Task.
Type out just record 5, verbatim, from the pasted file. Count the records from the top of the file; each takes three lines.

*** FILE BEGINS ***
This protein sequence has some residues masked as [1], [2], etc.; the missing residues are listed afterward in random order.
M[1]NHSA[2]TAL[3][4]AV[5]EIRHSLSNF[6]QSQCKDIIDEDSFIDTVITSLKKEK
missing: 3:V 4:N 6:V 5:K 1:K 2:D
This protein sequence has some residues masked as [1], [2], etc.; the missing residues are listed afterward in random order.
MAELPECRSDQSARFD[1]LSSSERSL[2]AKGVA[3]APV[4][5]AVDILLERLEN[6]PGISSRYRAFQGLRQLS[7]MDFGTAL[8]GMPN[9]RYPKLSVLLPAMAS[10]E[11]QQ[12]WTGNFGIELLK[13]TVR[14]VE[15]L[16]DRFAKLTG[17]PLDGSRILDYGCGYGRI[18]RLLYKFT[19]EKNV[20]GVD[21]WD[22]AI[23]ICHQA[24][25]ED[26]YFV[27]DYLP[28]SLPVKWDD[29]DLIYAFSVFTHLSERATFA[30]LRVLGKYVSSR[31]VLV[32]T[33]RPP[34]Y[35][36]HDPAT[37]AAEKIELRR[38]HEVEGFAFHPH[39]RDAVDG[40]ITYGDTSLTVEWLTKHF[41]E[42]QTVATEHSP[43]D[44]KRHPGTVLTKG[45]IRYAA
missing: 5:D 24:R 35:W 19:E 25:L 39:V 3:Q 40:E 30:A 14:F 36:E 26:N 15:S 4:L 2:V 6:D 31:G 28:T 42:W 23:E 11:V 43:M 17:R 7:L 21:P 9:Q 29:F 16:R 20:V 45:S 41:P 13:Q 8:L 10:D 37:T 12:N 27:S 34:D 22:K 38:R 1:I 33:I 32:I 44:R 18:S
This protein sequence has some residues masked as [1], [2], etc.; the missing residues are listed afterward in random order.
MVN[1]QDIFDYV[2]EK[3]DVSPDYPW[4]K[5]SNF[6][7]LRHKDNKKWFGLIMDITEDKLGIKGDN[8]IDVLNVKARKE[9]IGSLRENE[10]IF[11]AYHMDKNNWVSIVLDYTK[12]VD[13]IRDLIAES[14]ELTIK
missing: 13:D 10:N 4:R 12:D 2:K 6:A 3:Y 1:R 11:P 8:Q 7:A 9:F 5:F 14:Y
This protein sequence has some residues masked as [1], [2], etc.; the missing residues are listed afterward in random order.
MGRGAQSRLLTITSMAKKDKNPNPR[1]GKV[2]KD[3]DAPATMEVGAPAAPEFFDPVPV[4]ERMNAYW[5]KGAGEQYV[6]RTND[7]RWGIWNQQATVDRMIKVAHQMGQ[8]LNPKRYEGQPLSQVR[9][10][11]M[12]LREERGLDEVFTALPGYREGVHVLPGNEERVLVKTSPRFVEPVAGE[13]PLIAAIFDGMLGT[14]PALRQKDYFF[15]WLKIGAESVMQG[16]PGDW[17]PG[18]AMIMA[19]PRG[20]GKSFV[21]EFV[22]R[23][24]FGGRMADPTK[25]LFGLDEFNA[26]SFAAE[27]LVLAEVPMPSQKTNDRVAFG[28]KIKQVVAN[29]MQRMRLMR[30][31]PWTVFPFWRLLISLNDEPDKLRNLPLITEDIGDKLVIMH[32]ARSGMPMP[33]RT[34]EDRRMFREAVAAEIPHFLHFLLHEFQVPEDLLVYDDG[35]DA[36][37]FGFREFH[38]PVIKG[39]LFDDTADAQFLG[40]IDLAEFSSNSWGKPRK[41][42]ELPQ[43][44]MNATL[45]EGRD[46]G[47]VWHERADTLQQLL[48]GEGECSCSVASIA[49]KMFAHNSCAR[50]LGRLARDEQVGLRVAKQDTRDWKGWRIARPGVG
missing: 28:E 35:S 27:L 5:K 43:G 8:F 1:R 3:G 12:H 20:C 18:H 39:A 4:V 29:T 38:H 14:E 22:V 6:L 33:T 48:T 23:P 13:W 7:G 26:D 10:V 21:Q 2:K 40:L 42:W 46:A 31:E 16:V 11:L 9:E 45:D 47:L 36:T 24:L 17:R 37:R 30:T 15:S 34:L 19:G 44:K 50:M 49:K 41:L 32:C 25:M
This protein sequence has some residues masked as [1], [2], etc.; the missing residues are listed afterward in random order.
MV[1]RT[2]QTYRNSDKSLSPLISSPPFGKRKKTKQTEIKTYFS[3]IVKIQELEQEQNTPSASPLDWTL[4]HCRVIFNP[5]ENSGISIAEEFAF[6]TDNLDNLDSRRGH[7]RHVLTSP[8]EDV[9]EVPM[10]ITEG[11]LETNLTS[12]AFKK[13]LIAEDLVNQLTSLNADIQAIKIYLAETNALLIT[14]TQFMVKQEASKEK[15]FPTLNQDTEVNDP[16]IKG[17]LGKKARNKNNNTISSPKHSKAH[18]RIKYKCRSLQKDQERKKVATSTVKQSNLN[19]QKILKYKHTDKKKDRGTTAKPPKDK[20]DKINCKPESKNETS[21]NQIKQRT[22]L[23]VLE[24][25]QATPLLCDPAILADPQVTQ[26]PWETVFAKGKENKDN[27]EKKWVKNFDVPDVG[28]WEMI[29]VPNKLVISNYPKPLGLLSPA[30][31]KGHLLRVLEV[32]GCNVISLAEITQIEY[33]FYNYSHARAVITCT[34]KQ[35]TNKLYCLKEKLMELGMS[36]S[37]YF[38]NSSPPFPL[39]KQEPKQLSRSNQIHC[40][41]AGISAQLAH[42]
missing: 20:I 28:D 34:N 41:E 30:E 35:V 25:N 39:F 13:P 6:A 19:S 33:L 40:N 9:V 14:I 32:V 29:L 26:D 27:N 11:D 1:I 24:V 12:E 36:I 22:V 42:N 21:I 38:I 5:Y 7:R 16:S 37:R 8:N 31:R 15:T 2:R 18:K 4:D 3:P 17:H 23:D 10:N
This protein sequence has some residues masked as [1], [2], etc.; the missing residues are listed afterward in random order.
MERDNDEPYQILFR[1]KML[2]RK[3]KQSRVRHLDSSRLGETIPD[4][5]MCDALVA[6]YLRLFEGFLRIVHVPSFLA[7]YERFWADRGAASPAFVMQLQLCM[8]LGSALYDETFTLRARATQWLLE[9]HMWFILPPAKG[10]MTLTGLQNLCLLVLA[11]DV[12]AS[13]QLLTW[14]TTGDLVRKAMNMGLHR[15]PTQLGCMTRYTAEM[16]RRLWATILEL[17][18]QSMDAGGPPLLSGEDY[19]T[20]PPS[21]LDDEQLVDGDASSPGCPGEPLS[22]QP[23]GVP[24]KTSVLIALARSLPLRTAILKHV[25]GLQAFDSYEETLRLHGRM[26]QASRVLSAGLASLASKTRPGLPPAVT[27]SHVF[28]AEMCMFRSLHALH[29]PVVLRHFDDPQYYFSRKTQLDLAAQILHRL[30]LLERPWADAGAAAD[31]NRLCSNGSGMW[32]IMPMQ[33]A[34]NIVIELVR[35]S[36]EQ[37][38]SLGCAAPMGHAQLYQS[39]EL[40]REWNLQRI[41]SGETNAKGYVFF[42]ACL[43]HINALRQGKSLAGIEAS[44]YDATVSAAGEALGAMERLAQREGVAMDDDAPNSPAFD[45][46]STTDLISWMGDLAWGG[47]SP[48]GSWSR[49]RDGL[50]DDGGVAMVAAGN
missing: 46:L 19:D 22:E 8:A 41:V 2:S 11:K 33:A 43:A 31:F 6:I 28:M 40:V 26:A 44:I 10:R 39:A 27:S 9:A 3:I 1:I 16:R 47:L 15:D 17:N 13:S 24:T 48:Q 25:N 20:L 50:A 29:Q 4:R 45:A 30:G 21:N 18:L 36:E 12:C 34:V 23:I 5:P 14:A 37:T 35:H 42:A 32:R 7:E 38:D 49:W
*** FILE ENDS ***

This protein sequence has some residues masked as [1], [2], etc.; the missing residues are listed afterward in random order.
MV[1]RT[2]QTYRNSDKSLSPLISSPPFGKRKKTKQTEIKTYFS[3]IVKIQELEQEQNTPSASPLDWTL[4]HCRVIFNP[5]ENSGISIAEEFAF[6]TDNLDNLDSRRGH[7]RHVLTSP[8]EDV[9]EVPM[10]ITEG[11]LETNLTS[12]AFKK[13]LIAEDLVNQLTSLNADIQAIKIYLAETNALLIT[14]TQFMVKQEASKEK[15]FPTLNQDTEVNDP[16]IKG[17]LGKKARNKNNNTISSPKHSKAH[18]RIKYKCRSLQKDQERKKVATSTVKQSNLN[19]QKILKYKHTDKKKDRGTTAKPPKDK[20]DKINCKPESKNETS[21]NQIKQRT[22]L[23]VLE[24][25]QATPLLCDPAILADPQVTQ[26]PWETVFAKGKENKDN[27]EKKWVKNFDVPDVG[28]WEMI[29]VPNKLVISNYPKPLGLLSPA[30][31]KGHLLRVLEV[32]GCNVISLAEITQIEY[33]FYNYSHARAVITCT[34]KQ[35]TNKLYCLKEKLMELGMS[36]S[37]YF[38]NSSPPFPL[39]KQEPKQLSRSNQIHC[40][41]AGISAQLAH[42]
missing: 20:I 28:D 34:N 41:E 30:E 35:V 25:N 39:F 13:P 6:A 19:S 33:L 40:N 9:V 14:I 32:V 29:L 26:D 27:N 11:D 1:I 24:V 12:E 36:I 22:V 42:N 21:I 38:I 5:Y 7:R 16:S 37:R 8:N 31:R 15:T 2:R 18:K 4:D 3:P 17:H 23:D 10:N